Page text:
external event occurs (power failure at the other end, carrier  
      drop, etc.). 
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              draft-ietf-ipv6-compression-nego-v2-02.txt February 2008 
      In the IPv6 over PPP specification [2], the NCP, or IPV6CP, for  
      establishing and configuring IPv6 over PPP is defined. The 
      same specification defines the Interface Identifier parameter, 
      which can be used to generate link-local and global unique IPv6  
      addresses, for negotiation.  
      In this specification, the compression parameter for use in IPv6  
      datagram compression is defined. Together with RFC 5072 [2], this 
      document obsoletes RFC 2472 [13]. However, no protocol changes 
      have been introduced over RFC 2472.  
1.1 Specification of Requirements 
      In this document, several words are used to signify the  
      requirements of the specification. 
      The key words "MUST", "MUST NOT", "REQUIRED", "SHALL", "SHALL  
      "OPTIONAL" in this document are to be interpreted as described  
      in [3]. 
2.  IPV6CP Configuration Options 
      IPV6CP Configuration Options allow negotiation of desirable IPv6 
      parameters.  IPV6CP uses the same Configuration Option format as 
      defined for LCP [1] but with a separate set of Options.  If a  
      Configuration Option is not included in a Configure-Request  
      packet, the default value for that Configuration Option is  
      The only IPV6CP option defined in this document is the IPv6- 
      Compression-Protocol.  The Type field for this IPV6CP Option is as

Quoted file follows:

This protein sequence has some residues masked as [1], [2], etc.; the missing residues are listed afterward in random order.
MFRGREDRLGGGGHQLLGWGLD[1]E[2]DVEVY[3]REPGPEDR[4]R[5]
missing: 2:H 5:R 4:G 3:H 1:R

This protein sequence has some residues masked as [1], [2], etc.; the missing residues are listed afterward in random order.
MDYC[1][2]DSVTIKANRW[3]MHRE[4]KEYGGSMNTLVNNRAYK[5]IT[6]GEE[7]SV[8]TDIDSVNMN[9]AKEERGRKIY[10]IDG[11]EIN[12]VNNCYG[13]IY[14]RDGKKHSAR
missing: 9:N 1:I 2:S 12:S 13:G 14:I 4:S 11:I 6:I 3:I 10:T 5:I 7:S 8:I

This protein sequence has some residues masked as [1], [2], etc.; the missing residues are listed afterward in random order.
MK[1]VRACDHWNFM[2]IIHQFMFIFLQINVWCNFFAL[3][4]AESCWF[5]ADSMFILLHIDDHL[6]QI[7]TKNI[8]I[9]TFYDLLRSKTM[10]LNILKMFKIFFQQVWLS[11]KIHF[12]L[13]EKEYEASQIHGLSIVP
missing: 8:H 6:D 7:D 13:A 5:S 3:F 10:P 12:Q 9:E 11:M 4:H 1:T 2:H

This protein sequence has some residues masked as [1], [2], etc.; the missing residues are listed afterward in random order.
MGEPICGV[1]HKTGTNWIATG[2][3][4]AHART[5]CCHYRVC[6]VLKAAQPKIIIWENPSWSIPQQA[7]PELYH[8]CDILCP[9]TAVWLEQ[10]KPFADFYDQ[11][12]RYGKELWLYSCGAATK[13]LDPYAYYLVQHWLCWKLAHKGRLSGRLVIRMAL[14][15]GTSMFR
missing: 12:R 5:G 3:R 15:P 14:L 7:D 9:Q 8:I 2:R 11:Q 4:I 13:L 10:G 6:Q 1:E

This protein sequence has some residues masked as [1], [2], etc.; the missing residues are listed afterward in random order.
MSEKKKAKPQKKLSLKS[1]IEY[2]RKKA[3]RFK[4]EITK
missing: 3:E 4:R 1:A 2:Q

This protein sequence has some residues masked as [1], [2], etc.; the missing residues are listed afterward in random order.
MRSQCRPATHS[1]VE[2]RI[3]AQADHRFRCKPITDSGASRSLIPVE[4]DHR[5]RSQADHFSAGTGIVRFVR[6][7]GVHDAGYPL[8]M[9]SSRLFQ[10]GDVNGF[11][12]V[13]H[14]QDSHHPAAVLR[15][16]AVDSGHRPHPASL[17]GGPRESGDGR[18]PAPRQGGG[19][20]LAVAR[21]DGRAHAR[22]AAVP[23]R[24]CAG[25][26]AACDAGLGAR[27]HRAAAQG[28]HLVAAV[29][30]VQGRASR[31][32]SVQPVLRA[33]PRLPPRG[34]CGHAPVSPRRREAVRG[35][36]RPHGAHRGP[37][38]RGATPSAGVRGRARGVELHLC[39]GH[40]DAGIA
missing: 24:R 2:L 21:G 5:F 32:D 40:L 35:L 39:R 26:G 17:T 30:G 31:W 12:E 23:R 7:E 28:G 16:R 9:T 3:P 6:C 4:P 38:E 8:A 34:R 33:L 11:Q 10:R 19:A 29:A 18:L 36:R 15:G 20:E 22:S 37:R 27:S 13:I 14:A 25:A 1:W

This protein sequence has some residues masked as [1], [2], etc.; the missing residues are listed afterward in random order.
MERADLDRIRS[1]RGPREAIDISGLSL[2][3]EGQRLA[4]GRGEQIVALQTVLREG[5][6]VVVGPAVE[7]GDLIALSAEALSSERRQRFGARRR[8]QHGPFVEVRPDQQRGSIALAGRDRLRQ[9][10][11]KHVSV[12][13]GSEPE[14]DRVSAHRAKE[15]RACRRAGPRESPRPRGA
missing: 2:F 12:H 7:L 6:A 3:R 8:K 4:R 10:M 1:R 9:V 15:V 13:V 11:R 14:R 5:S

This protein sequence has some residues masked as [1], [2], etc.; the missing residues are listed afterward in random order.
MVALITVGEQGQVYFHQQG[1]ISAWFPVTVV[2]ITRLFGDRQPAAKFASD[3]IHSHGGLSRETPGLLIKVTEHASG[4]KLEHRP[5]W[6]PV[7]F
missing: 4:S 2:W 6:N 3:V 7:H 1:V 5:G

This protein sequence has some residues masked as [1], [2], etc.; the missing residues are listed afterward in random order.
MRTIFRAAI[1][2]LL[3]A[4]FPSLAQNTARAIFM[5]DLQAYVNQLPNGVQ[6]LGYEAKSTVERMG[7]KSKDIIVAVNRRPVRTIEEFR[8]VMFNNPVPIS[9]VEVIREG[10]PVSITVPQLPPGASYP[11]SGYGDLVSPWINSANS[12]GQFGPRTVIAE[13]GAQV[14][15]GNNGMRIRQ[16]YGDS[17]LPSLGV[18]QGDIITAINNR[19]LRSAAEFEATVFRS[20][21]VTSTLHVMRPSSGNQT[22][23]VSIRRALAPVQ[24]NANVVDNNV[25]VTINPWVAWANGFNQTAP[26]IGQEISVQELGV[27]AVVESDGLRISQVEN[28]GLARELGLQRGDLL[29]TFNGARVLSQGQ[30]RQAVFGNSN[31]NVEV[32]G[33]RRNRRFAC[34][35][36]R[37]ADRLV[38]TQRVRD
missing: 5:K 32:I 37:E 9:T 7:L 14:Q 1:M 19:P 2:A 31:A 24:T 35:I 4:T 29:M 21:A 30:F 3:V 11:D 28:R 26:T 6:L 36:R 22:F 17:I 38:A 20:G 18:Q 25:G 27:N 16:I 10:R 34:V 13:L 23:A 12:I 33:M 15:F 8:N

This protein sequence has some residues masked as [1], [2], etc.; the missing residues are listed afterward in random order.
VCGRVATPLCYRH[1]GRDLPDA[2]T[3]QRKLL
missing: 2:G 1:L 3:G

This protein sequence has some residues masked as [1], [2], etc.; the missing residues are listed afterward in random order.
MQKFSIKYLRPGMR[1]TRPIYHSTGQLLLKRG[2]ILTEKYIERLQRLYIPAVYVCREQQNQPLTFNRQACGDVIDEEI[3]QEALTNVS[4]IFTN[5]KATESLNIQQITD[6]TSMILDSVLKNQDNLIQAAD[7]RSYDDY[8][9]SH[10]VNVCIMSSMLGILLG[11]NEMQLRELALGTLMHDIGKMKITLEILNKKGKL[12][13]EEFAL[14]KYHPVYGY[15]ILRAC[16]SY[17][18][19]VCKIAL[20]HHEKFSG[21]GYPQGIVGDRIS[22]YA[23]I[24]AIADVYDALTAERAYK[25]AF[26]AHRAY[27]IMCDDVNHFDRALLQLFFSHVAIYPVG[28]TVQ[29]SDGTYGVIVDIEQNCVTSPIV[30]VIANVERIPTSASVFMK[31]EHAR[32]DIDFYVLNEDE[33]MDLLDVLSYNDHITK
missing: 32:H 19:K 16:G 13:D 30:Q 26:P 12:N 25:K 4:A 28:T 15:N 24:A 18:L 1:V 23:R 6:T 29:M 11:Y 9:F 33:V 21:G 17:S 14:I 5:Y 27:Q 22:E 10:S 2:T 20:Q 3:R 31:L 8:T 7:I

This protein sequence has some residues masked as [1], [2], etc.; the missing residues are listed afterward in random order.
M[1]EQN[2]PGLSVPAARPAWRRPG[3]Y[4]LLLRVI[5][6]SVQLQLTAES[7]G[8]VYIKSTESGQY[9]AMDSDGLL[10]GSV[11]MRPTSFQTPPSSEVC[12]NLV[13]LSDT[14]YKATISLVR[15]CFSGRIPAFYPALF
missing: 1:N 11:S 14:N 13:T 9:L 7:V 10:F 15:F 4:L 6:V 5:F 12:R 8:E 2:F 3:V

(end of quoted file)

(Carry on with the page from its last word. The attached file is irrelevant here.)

2 IPv6-Compression-Protocol 
      Note that the up-to-date values of the IPV6CP Option Type field 
      are specified in the on-line database of "Assigned Numbers" 
      maintained at IANA [7].   
2.1 IPv6-Compression-Protocol 
      This Configuration Option provides a way to negotiate the use of a 
      specific IPv6 packet compression protocol.  The  
      IPv6-Compression-Protocol Configuration Option is used to indicate 
      the ability to receive compressed packets.  Each end of the link 

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              draft-ietf-ipv6-compression-nego-v2-02.txt February 2008 
      MUST separately request this option if bi-directional compression 
      is desired.  By default, compression is not enabled.  
      IPv6 compression negotiated with this option is specific to IPv6 
      datagrams and is not to be confused with compression resulting 
      from a compression method negotiated via the PPP Compression 
      Control Protocol (CCP) [12], which potentially affects all 
      A summary of the IPv6-Compression-Protocol Configuration Option 
      format is shown below.  The fields are transmitted from left to 
      0                   1                   2                   3 
      0 1 2 3 4 5 6 7 8 9 0 1 2 3 4 5 6 7 8 9 0 1 2 3 4 5 6 7 8 9 0 1 
      |     Type      |    Length     |   IPv6-Compression-Protocol   | 
      |    Data ... 
          >= 4 
         The IPv6-Compression-Protocol field is two octets and indicates 
         the compression protocol desired.  Values for this field are 
         always the same as the PPP Data Link Layer Protocol field 
         values for that same compression protocol. 
         IPv6-Compression-Protocol field values have been assigned in 
         [14] for IPv6 Header Compression (004f), [4, 5] for IP Header 
         Compression (0061), and [6] for Robust Header compression 
         (ROHC) (0003). Other assignments can be made in documents that 
         define specific compression algorithms. 
         The Data field is zero or more octets and contains additional 
         data as determined by the particular compression protocol. 
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              draft-ietf-ipv6-compression-nego-v2-02.txt February 2008 
          No IPv6 compression protocol enabled. 
3. Security Considerations 
      Lack of proper link security, such as authentication, prior to 
      data transfers may enable man-in-the middle attacks  
      resulting in the loss of data integrity and confidentiality. The 
      mechanisms that are appropriate for ensuring PPP link security 
      are addressed below together with the reference to a generic 
      threat model. 
      The mechanisms that are appropriate for ensuring PPP link